I don’t want to offend any women reading this column. I’ve always thought there are plenty of things women can do just as well as a man. I can say that in plenty of areas, women are equal to men. However, I also remain hopelessly old-fashioned.
Now days, the feminist movement is in high gear. Everywhere you look, you see evidence that the male is not needed. Frankly, I think some of the arguments make sense. Still, much of it seems a little under-handed and manipulative.
Remember previous column in which I’ve written about how men are portrayed on TV? Name just about any Disney show my kids watch and I’ll show you a bumbling idiot playing the father or another male “role model.” The men on these shows provide comic relief and attempt to lead the family. However, in the end, it’s the level-headed female (most of the time it’s a teenager!) who saves the day.
My 2-year-old watches a cute little cartoon called “Peppa Pig.” It’s an export from England. The characters are all animals and they all have charming, authentic English accents. The reason I’m bringing up this show is to illustrate how even shows for preschoolers are portraying the fathers as big, lazy boobs. Peppa’s father is often seen trying to overeat (he’s a pig, after all), get out of work, or pursue his own selfish interests. Most of the time, when he is caught, Peppa will scold her father. “Naughty Daddy,” Peppa says in her charming accent.
Case in point: We are all sitting around last night watching the movie “Frozen,” a gift my older daughter received for her birthday (I know the movie has been out a while. I hope you’ve seen it. If not, I must exclaim SPOILER ALERT). The movie is cute enough. It goes along with the same old Disney formula in which there is plenty of magic and fun. There is a side-kick who makes jokes about bathroom humor and things that appeal to kids. There is a villain. There are some funny characters.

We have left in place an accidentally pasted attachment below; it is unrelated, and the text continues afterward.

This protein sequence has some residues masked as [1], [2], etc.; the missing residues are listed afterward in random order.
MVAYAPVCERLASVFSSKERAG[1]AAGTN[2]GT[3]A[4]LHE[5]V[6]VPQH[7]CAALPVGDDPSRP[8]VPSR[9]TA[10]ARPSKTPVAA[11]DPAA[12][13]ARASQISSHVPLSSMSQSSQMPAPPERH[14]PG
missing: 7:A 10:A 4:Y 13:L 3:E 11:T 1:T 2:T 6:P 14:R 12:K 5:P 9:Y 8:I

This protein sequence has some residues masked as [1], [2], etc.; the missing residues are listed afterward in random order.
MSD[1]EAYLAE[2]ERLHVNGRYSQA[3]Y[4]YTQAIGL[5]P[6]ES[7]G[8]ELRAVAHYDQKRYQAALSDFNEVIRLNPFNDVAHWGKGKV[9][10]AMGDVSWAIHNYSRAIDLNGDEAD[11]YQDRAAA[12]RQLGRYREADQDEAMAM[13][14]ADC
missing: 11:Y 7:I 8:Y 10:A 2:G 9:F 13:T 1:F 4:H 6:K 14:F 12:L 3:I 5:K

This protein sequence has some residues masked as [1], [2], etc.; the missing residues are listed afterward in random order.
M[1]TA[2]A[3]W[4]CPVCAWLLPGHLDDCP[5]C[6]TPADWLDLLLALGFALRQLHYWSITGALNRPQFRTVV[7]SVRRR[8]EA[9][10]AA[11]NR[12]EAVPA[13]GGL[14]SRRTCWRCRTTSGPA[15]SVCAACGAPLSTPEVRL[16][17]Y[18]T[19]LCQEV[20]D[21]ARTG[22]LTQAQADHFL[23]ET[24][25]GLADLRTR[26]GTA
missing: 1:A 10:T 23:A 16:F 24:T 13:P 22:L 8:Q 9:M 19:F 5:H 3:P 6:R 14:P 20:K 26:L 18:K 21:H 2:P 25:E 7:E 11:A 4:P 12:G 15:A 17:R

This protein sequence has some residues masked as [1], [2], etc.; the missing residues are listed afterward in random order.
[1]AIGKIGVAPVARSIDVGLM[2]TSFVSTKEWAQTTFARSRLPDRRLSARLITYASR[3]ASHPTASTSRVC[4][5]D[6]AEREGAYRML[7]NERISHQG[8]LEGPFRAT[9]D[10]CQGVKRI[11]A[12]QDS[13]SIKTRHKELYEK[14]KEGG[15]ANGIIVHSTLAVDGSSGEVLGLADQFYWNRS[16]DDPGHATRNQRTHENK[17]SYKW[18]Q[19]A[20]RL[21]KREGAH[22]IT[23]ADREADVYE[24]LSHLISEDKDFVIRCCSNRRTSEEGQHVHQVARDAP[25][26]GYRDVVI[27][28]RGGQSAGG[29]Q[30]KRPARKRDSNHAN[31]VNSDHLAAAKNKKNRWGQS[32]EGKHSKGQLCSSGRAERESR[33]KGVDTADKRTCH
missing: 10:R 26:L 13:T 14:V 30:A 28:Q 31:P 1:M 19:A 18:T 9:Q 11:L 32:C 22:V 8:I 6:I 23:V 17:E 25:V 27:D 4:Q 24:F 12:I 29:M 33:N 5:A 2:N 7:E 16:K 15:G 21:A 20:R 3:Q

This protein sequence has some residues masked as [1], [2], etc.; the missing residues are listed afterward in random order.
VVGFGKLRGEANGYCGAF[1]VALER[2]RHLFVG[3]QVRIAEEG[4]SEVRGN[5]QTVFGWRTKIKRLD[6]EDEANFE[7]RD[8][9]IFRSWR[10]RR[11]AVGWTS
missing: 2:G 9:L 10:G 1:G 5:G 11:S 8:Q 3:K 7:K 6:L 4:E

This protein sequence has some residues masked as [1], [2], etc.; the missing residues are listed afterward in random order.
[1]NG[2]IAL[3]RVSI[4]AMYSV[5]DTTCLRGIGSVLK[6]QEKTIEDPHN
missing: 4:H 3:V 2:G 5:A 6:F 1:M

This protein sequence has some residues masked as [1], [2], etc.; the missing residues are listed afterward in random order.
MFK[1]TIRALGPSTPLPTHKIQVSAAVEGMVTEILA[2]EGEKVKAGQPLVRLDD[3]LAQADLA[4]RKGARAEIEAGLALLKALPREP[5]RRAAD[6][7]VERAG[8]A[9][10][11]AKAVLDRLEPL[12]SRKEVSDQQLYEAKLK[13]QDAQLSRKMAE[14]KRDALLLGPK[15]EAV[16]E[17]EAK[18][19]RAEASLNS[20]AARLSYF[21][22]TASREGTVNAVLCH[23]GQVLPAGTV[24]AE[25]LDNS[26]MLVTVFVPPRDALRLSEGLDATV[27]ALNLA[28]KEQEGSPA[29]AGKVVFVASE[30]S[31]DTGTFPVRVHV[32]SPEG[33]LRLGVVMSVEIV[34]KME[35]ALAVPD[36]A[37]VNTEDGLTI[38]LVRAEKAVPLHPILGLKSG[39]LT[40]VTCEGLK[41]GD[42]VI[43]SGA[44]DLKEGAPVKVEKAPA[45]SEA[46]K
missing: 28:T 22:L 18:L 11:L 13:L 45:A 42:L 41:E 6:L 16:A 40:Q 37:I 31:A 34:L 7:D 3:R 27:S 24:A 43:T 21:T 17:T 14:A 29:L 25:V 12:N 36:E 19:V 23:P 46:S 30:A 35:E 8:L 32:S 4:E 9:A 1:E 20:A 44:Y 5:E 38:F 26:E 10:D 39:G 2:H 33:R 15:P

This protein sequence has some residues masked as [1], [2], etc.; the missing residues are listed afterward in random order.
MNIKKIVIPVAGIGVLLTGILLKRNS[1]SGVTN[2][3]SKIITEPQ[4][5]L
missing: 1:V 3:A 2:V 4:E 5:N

As is the case with most Disney flicks these days, there are a couple of tough females as lead characters. They are sisters. One sister must hide her feelings to save the entire village. One is tough and funny, a gal who reminds me a little of Peppermint Patty, Charlie Brown’s tomboy friend.
To make a long story short, the tough sister is in danger of dying by the end of the movie and can only be saved by “true love.” Just when she’s about to completely turn to ice, her paramour (not the guy we thought she’d wind up with from the beginning but the other guy; not as polished but in any case, the choice of the audience) is riding at top speed toward her. Soon he will embrace her, give her a smooch and she will thaw out. Roll credits.
Nope. Just as he gets close enough to her to end this madness, her older sister swoops in: sobbing, apologizing for treating her sister poorly and reassuring her she always loved her. The older sister didn’t want to hurt the younger sister, so she hid her true feelings. On and on she sobs.
You guessed it. The true love from the older sister melts the icy heart of the tomboy sister and she thaws out. They didn’t even need the guy. In the end, we see the older sister getting a handle on her powers. She creates an ice rink and takes her little sister out for a skate around the courtyard as the rest of the villagers join in, cheering the royal sisters and reveling in the end of winter and a rebirth of their village.
The guy skates around with the sidekick. There is a hint of romance that may come later, but it’s certainly not an important part of the story. The credits roll and we are left to see that the sisters will do just fine: with or without a man in their lives.
It’s my opinion that women still want the romance part, though. Regardless of the fact that the sisters love each other and are devoted to one another, the women in the audience (and probably the men, too) want the princesses to fall in love with prince material and live happily ever after with their royal husbands.
Now, I’m all about siblings loving one another. I’ m all about strong women, smart women and tough women. I just think we are getting away from what fairytales used to be. I still think a woman wants a knight in shining armor to ride up and rescue her. I also think we guys need to step up and be the knight. We can’t take this baloney lying down.
I know, I know: the woman in question may be able to do most of the rescuing herself, but I think she still wants to hitch a ride on that white horse.